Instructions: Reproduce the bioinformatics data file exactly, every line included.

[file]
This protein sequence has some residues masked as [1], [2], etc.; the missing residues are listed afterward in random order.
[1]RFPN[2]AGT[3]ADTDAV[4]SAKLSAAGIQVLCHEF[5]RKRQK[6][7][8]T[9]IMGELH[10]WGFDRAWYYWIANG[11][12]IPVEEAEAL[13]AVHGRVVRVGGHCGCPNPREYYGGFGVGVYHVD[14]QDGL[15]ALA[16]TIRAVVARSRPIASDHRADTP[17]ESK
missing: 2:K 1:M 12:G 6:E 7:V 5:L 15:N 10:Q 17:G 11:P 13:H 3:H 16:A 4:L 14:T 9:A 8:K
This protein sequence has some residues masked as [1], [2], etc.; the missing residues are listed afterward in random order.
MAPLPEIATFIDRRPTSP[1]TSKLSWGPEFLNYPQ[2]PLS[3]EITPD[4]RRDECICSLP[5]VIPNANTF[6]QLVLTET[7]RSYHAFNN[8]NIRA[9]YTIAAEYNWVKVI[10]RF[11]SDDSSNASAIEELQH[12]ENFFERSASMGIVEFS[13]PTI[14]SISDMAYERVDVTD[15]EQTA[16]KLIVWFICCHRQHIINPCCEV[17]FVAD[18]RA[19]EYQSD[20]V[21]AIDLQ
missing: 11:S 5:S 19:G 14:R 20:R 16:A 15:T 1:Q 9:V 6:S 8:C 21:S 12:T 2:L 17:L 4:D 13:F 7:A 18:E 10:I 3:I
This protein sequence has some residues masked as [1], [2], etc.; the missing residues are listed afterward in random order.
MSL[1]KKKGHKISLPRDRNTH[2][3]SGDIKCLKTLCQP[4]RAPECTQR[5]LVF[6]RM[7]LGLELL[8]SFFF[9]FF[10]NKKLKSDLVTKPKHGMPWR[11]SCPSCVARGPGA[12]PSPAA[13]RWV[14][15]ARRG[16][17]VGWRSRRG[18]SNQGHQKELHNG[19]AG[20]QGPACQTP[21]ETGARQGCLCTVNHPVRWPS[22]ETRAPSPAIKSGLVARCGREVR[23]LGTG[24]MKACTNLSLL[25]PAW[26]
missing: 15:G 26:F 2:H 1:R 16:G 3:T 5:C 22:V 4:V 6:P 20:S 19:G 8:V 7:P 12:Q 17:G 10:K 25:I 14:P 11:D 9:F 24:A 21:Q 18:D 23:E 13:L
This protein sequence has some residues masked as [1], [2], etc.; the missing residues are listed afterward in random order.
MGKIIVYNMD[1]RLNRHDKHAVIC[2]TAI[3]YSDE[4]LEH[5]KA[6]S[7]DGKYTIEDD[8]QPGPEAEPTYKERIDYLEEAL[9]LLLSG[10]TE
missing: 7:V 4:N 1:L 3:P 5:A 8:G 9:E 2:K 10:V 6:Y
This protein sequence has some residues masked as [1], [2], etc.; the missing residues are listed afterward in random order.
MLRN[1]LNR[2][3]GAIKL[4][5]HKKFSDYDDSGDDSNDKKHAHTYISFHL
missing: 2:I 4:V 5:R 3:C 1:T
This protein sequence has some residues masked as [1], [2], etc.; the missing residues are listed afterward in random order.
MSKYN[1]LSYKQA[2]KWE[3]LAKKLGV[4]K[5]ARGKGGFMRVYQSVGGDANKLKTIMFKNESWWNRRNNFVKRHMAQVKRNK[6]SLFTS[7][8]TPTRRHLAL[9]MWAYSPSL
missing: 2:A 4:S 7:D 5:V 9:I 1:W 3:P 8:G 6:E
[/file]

This protein sequence has some residues masked as [1], [2], etc.; the missing residues are listed afterward in random order.
[1]RFPN[2]AGT[3]ADTDAV[4]SAKLSAAGIQVLCHEF[5]RKRQK[6][7][8]T[9]IMGELH[10]WGFDRAWYYWIANG[11][12]IPVEEAEAL[13]AVHGRVVRVGGHCGCPNPREYYGGFGVGVYHVD[14]QDGL[15]ALA[16]TIRAVVARSRPIASDHRADTP[17]ESK
missing: 2:K 1:M 12:G 6:E 7:V 5:L 15:N 10:Q 17:G 11:P 13:H 3:H 16:A 4:L 14:T 9:A 8:K
This protein sequence has some residues masked as [1], [2], etc.; the missing residues are listed afterward in random order.
MAPLPEIATFIDRRPTSP[1]TSKLSWGPEFLNYPQ[2]PLS[3]EITPD[4]RRDECICSLP[5]VIPNANTF[6]QLVLTET[7]RSYHAFNN[8]NIRA[9]YTIAAEYNWVKVI[10]RF[11]SDDSSNASAIEELQH[12]ENFFERSASMGIVEFS[13]PTI[14]SISDMAYERVDVTD[15]EQTA[16]KLIVWFICCHRQHIINPCCEV[17]FVAD[18]RA[19]EYQSD[20]V[21]AIDLQ
missing: 11:S 5:S 19:G 14:R 20:R 16:A 15:T 1:Q 9:V 6:S 8:C 21:S 12:T 2:L 17:L 4:D 13:F 7:A 18:E 10:I 3:I
This protein sequence has some residues masked as [1], [2], etc.; the missing residues are listed afterward in random order.
MSL[1]KKKGHKISLPRDRNTH[2][3]SGDIKCLKTLCQP[4]RAPECTQR[5]LVF[6]RM[7]LGLELL[8]SFFF[9]FF[10]NKKLKSDLVTKPKHGMPWR[11]SCPSCVARGPGA[12]PSPAA[13]RWV[14][15]ARRG[16][17]VGWRSRRG[18]SNQGHQKELHNG[19]AG[20]QGPACQTP[21]ETGARQGCLCTVNHPVRWPS[22]ETRAPSPAIKSGLVARCGREVR[23]LGTG[24]MKACTNLSLL[25]PAW[26]
missing: 15:G 26:F 2:H 1:R 16:G 3:T 5:C 22:V 4:V 6:P 20:S 19:G 8:V 7:P 12:Q 17:G 10:K 25:I 14:P 11:D 9:F 24:A 21:Q 18:D 23:E 13:L
This protein sequence has some residues masked as [1], [2], etc.; the missing residues are listed afterward in random order.
MGKIIVYNMD[1]RLNRHDKHAVIC[2]TAI[3]YSDE[4]LEH[5]KA[6]S[7]DGKYTIEDD[8]QPGPEAEPTYKERIDYLEEAL[9]LLLSG[10]TE
missing: 7:V 4:N 1:L 3:P 5:A 8:G 9:E 2:K 10:V 6:Y
This protein sequence has some residues masked as [1], [2], etc.; the missing residues are listed afterward in random order.
MLRN[1]LNR[2][3]GAIKL[4][5]HKKFSDYDDSGDDSNDKKHAHTYISFHL
missing: 2:I 4:V 5:R 3:C 1:T
This protein sequence has some residues masked as [1], [2], etc.; the missing residues are listed afterward in random order.
MSKYN[1]LSYKQA[2]KWE[3]LAKKLGV[4]K[5]ARGKGGFMRVYQSVGGDANKLKTIMFKNESWWNRRNNFVKRHMAQVKRNK[6]SLFTS[7][8]TPTRRHLAL[9]MWAYSPSL
missing: 2:A 4:S 7:D 5:V 9:I 1:W 3:P 8:G 6:E